DESIGN GONE SIDEWAYS: Branding Wine and a Wine-Themed Musical
Updated: Jun 1
As the pandemic lock-down continued and travel became impossible, I found welcome escape in a trilogy of novels by Rex Pickett. Sideways, the first entry in the series, chronicles a road trip taken by two buddies through California wine country. More so than the 2004 Oscar-winning film adaptation, the book delves deeper into the mysteries of Pinot Noir and the lives of struggling author Miles (Pickett’s alter-ego), his friend Jack, Terra (changed to Stephanie in the movie), and Maya (Miles’s true love).
I was especially moved by the second novel, Vertical, which goes even further geographically and emotionally. If Sideways is Pickett’s The Adventures of Tom Sawyer, then Vertical is his The Adventures of Huckleberry Finn (which reads like a road movie—but on a river). In addition to wine and romance, Vertical takes a bracingly honest look at aging and filial dynamics. Now, a newly successful Miles assumes responsibility for his elderly and ailing mother Phyllis. She is alternately charming, difficult, and very vulnerable. I could relate; my mother had died fairly recently after a long struggle with her health. Pickett’s book brought it all back for me.
I reached out to Rex Pickett by email and told him as much. He replied. It turned out we attended the same university, UC San Diego, at roughly the same time—but didn’t know each other then. We had both been inspired by the same professor, renowned film critic and painter Manny Farber. Pickett went on to become a filmmaker and author. I got into advertising—what one might call an “art of the moment” (to borrow a phrase from genre theorist John Cawelti).
Rex was launching a collection of wines from Chile: a Pinot Noir (of course), a red blend, a Rosé, and a Sauvignon Blanc. Rex fell in love with the country and its delicious wines while researching his third book in the trilogy, Sideways 3: Chile. He asked me to think about branding the collection. My partner Ellen and I were actually en route to Santa Barbara wine country when Rex texted that he was ready to move forward. I jumped at the chance to create a brand for the writer who was responsible for putting our getaway destination on people’s radar, and who had spurred the resurgence of Pinot Noir, as well as the temporary downfall of Merlot.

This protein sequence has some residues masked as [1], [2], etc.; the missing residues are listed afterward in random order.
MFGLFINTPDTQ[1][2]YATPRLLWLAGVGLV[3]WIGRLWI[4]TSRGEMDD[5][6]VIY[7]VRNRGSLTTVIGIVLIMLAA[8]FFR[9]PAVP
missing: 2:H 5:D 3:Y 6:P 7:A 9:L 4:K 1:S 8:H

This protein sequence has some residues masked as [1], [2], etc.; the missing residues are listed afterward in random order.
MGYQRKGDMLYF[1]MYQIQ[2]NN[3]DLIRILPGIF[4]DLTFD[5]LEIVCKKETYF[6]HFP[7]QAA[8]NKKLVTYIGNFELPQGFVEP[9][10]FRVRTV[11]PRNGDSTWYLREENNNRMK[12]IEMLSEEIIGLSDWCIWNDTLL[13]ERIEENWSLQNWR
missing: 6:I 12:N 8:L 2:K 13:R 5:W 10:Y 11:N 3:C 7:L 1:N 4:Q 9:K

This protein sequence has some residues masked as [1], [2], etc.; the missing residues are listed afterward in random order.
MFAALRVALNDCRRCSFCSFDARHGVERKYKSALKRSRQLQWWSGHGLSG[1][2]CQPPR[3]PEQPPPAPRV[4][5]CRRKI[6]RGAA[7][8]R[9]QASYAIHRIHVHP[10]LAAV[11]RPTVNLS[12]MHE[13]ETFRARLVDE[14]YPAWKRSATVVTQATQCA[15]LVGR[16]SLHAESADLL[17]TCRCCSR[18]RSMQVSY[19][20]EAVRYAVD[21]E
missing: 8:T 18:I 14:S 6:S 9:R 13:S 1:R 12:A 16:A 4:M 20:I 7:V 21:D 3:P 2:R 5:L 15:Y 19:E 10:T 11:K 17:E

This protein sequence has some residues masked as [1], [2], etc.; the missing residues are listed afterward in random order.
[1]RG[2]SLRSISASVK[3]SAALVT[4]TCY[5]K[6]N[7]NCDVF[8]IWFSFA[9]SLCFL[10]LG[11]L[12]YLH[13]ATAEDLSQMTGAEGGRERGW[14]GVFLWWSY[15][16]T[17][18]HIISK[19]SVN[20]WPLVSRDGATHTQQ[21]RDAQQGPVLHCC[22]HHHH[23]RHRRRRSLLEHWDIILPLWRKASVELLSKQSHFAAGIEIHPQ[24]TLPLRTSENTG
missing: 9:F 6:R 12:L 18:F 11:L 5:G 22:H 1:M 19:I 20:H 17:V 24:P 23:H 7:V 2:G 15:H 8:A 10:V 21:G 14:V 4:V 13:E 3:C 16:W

It was a design challenge. Walk into your local wine store and prepare to be overwhelmed by rows and rows of bottles marketed with banal labels mostly consisting of wedding script coupled with engravings of bucolic estates; all them are competing for attention. If you’re not an oenophile, which brand do you trust?
Well, the author of Sideways knows something about wine. So we called the brand Rex Pickett’s Sideways. The labels are designed to stand out next to more traditional bottles on the shelf. REX PICKETT’S forms the letter I in SIDEWAYS, which is vertically positioned. The sans-serif title is bisected by a graphic bottle shape, which contains the year and type of wine. This configuration travels across three grape varieties (as well as a blended offering) but the color schemes vary. The Pinot Noir label, featuring maroon typography on a bright green background, alludes to Christian Struzan’s design for the 2004 movie poster. The Sauvignon Blanc label is a dramatic marriage of black with straw and old gold. The Rosé label meshes white with coral and celery green. The blend—called Red Harvest (after the Dashiell Hammett novel)—consists of white lettering and graphics on a dark red field. Look for them in North American stores next month.
The Sideways story has now been reimagined as a theatrical production with original songs and music. To advertise this new production, I conceived of key art (the image that promotes a work of entertainment) inspired by Dutch Golden Age still life painting. The flowers, fruit, and poultry depicted in those works symbolize off-canvas characters. Similarly, in my poster for Sideways, four Pinot Noir-specific wineglasses represent Miles, Maya, Jack, and Terra. Consistent with the Sideways wine labels, the title treatment is placed vertically within a modern, asymmetrical composition.
Color was carefully considered. The brand palette from the Pinot Noir label—a green field with foreground elements in complementary shades of burgundy/reds—is maintained. Even the checkered picnic blanket is tinted green, which makes the dark, plum-colored liquid in the wineglasses pop. A single red rose is placed between the glasses because I see Sideways as a serious love story in the guise of a comedy. There’s no food in the composition as the characters, as I interpret it, are principally interested in wine and romance.
Rex Pickett’s Sideways: The Musical will be performed live, oratorio-style as a “Concert of Songs,” at Buena Vista Winery in Sonoma, California on September 10, 11 and 12. And, yes, naturally, one of the songs is titled No F**king Merlot.
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